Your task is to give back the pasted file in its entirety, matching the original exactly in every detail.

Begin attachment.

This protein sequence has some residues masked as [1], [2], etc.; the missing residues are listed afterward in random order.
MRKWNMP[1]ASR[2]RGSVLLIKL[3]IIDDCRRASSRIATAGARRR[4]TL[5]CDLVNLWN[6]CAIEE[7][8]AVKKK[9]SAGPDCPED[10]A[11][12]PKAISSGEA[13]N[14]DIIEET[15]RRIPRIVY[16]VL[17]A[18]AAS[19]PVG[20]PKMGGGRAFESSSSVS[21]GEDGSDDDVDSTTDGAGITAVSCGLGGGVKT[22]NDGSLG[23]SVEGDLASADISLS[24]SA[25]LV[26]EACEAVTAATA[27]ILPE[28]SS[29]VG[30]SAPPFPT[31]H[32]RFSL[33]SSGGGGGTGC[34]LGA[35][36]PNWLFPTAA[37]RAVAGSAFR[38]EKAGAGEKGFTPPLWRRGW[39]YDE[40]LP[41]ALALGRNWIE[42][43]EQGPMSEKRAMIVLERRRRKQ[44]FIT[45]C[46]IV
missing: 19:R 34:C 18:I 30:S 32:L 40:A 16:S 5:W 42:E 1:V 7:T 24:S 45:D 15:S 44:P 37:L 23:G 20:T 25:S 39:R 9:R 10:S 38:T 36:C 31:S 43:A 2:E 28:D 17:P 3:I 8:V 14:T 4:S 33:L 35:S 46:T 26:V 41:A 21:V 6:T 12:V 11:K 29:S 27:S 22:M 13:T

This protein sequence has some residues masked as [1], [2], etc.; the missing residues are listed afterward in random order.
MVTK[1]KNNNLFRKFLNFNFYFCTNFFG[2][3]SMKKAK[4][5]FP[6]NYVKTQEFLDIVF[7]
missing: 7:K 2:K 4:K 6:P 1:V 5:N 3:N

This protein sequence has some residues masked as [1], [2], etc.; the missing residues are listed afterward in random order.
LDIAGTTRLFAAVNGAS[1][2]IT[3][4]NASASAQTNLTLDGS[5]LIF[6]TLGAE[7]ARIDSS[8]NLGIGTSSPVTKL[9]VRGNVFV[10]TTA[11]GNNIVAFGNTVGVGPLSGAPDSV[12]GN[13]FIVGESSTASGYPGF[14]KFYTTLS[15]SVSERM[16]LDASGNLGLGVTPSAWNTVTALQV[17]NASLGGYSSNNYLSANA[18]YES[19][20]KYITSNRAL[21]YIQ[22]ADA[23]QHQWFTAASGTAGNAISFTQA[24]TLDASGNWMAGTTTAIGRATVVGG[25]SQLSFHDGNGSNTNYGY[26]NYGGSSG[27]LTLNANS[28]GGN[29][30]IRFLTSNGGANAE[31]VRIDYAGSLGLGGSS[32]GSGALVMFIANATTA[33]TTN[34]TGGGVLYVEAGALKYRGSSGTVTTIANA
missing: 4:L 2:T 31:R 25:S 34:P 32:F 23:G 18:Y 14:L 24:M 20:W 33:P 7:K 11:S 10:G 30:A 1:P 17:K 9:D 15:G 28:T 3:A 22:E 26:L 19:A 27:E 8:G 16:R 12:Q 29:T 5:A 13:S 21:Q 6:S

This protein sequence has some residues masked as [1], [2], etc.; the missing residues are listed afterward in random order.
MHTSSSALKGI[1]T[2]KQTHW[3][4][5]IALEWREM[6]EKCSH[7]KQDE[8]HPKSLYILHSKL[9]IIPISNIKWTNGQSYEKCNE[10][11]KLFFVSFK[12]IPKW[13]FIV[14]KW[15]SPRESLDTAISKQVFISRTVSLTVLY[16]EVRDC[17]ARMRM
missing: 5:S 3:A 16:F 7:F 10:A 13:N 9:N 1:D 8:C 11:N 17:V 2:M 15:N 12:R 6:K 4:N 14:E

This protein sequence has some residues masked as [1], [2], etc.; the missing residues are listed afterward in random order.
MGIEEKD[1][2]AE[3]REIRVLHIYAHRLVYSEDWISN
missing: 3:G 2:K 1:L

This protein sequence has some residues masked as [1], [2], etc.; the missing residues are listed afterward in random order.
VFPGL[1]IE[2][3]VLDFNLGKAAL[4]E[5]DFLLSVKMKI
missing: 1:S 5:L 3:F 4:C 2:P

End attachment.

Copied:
This protein sequence has some residues masked as [1], [2], etc.; the missing residues are listed afterward in random order.
MRKWNMP[1]ASR[2]RGSVLLIKL[3]IIDDCRRASSRIATAGARRR[4]TL[5]CDLVNLWN[6]CAIEE[7][8]AVKKK[9]SAGPDCPED[10]A[11][12]PKAISSGEA[13]N[14]DIIEET[15]RRIPRIVY[16]VL[17]A[18]AAS[19]PVG[20]PKMGGGRAFESSSSVS[21]GEDGSDDDVDSTTDGAGITAVSCGLGGGVKT[22]NDGSLG[23]SVEGDLASADISLS[24]SA[25]LV[26]EACEAVTAATA[27]ILPE[28]SS[29]VG[30]SAPPFPT[31]H[32]RFSL[33]SSGGGGGTGC[34]LGA[35][36]PNWLFPTAA[37]RAVAGSAFR[38]EKAGAGEKGFTPPLWRRGW[39]YDE[40]LP[41]ALALGRNWIE[42][43]EQGPMSEKRAMIVLERRRRKQ[44]FIT[45]C[46]IV
missing: 19:R 34:C 18:I 30:S 32:L 40:A 16:S 5:W 42:E 1:V 7:T 24:S 45:D 15:S 44:P 37:L 23:G 20:T 25:S 39:R 9:R 10:S 38:T 36:C 31:S 43:A 2:E 28:D 17:P 3:I 8:V 14:T 4:S 33:L 35:S 46:T 26:V 41:A 21:V 6:T 12:V 11:K 29:S 27:S 22:M 13:T

This protein sequence has some residues masked as [1], [2], etc.; the missing residues are listed afterward in random order.
MVTK[1]KNNNLFRKFLNFNFYFCTNFFG[2][3]SMKKAK[4][5]FP[6]NYVKTQEFLDIVF[7]
missing: 7:K 2:K 4:K 6:P 1:V 5:N 3:N

This protein sequence has some residues masked as [1], [2], etc.; the missing residues are listed afterward in random order.
LDIAGTTRLFAAVNGAS[1][2]IT[3][4]NASASAQTNLTLDGS[5]LIF[6]TLGAE[7]ARIDSS[8]NLGIGTSSPVTKL[9]VRGNVFV[10]TTA[11]GNNIVAFGNTVGVGPLSGAPDSV[12]GN[13]FIVGESSTASGYPGF[14]KFYTTLS[15]SVSERM[16]LDASGNLGLGVTPSAWNTVTALQV[17]NASLGGYSSNNYLSANA[18]YES[19][20]KYITSNRAL[21]YIQ[22]ADA[23]QHQWFTAASGTAGNAISFTQA[24]TLDASGNWMAGTTTAIGRATVVGG[25]SQLSFHDGNGSNTNYGY[26]NYGGSSG[27]LTLNANS[28]GGN[29][30]IRFLTSNGGANAE[31]VRIDYAGSLGLGGSS[32]GSGALVMFIANATTA[33]TTN[34]TGGGVLYVEAGALKYRGSSGTVTTIANA
missing: 4:L 2:T 31:R 25:S 34:P 32:F 23:G 18:Y 14:L 24:M 20:W 33:P 7:K 11:S 10:G 30:A 1:P 17:K 9:D 15:G 28:T 3:A 22:E 26:L 19:A 27:E 8:G 16:R 12:Q 29:T 5:A 13:S 21:Q 6:S

This protein sequence has some residues masked as [1], [2], etc.; the missing residues are listed afterward in random order.
MHTSSSALKGI[1]T[2]KQTHW[3][4][5]IALEWREM[6]EKCSH[7]KQDE[8]HPKSLYILHSKL[9]IIPISNIKWTNGQSYEKCNE[10][11]KLFFVSFK[12]IPKW[13]FIV[14]KW[15]SPRESLDTAISKQVFISRTVSLTVLY[16]EVRDC[17]ARMRM
missing: 5:S 3:A 16:F 7:F 10:A 13:N 9:N 1:D 8:C 11:N 17:V 2:M 15:N 12:R 6:K 4:N 14:E

This protein sequence has some residues masked as [1], [2], etc.; the missing residues are listed afterward in random order.
MGIEEKD[1][2]AE[3]REIRVLHIYAHRLVYSEDWISN
missing: 3:G 2:K 1:L

This protein sequence has some residues masked as [1], [2], etc.; the missing residues are listed afterward in random order.
VFPGL[1]IE[2][3]VLDFNLGKAAL[4]E[5]DFLLSVKMKI
missing: 1:S 5:L 3:F 4:C 2:P